The Ashes cricket row has just become more interesting and the Nine Network’s day has just been made that much blacker.

After copping a pounding in the ratings last night from Seven’s rampant Desperate Housewives and a weak effort from the Oscars, Nine now has lost any chance of showing the One Day Internationals involving the Australian cricket team in England this winter.

SBS may have won the rights to telecast the tests (except for one session in one test because of the Tour De France), but the Seven Network this afternoon sprung a major shock by snapping up the free to air rights to the ODIs.

The Seven telecasts will almost coincide with the start of the legal action it launched against News, PBL, Telstra and Foxtel over the ending of Seven’s pay TV ambitions in sport. That case is due to start on July 18 and the FTA broadcasts this winter could also be seen as pressuring Nine over the rights to all cricket matches in Australia that are to be negotiated this year.

Seven said in a statement this afternoon that “the agreement between Seven and the England and Wales Cricket Board (ECB) was finalised this morning, Australian time.”

Announcing the agreement in London, Seven’s Head of Sport, Mr Saul Shtein, said: “We are delighted to have reached an agreement with the ECB to bring Australians free to air television coverage of our team’s one-day campaign in England.”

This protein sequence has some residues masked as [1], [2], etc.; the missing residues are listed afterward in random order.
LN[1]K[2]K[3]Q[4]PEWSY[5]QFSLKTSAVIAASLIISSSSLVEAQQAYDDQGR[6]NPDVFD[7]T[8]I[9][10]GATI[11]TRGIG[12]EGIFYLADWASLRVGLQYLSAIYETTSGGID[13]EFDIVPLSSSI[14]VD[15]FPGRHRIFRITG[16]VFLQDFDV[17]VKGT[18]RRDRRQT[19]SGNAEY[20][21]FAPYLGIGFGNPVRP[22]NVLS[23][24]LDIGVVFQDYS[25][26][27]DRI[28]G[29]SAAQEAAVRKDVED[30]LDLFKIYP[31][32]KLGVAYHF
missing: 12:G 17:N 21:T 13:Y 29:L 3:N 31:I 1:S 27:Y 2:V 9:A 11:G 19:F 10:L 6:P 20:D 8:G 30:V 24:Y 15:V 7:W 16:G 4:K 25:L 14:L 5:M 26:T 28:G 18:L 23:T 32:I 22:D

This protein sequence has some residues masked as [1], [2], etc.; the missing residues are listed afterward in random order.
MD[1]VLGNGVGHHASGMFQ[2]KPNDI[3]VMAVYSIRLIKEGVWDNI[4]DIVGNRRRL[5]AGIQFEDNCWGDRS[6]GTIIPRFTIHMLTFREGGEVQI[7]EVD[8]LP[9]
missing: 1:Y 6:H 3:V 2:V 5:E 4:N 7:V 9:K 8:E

Seven CEO David Leckie said the network’s coverage commence on Monday 13 June with live primetime coverage of England vs. Australia in the NatWest International Twenty20 match at the Rose Bowl ground in Southern England.

Seven will then cover The NatWest Series – with coverage focusing on Australia’s one day matches against England and Bangladesh. To cap off the one day international series, Seven will then cover the three one-day internationals involving England and Australia in The NatWest Challenge.

“Seven and SBS have stepped up on this occasion and will deliver the Ashes test series and one-day series to all Australians – not only the 23 per cent of people who subscribe to pay television,” Mr Leckie said.

So the great Ashes cricket telecast row has ended with everyone involved sort of getting what they wanted.

Terry Television has a full report on the site here:

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Peter Fray
Peter Fray
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